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Training Principles You Have To Live By : S.A.I.D

Specific Adaptation to Imposed Demand (also known as Specificity)

in a nutshell this means that you will adapt to / get better at whatever you do. This is just how the human body works. Its not a suggestion but a law.

Evidence from neuroscience goes a step further saying that we are always adapting to our environment, in fact we adapt to everything we go through in our daily lives. How we adapt is by making the next time we do these particular activities a little easier. This means we are always trying to figure out ways to spend lass energy – which is good for survival but not ideal for our posture in todays society!

The S.A.I.D Principle does NOT necessitate that doing corrective exercises will magically fix your movement dysfunction. Glute Bridges will not necessarily make your squat better. Doing glute bridges will get you better at doing glute bridges only.

How Corrective Exercises Work:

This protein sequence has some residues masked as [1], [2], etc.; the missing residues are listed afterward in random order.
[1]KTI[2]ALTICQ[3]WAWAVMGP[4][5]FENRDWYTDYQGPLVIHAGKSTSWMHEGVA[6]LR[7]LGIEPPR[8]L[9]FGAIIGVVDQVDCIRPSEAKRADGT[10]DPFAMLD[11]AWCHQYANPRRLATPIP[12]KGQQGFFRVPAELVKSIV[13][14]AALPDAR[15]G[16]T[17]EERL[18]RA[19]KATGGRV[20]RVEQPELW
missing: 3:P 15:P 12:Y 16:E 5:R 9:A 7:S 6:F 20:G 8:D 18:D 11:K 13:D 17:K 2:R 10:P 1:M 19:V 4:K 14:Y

A corrective exercise like the glute bridge works through understanding WHY you are doing them and how they feel, and then being able to apply that feeling into your squat.

A corrective exercise is a solution to a movement problem. Proprioception (or how your body feels) is how your transfer your glute bridge skill into your squat skill.

The S.A.I.D Principle is why in the gym you train fundamental movement patterns like the squat, deadlift, pull up and push ups etc. We always want to be perfecting these fundamental movements that are the basis for all the rest of human movement. The best athletes practice basic drills to perfection, so should you.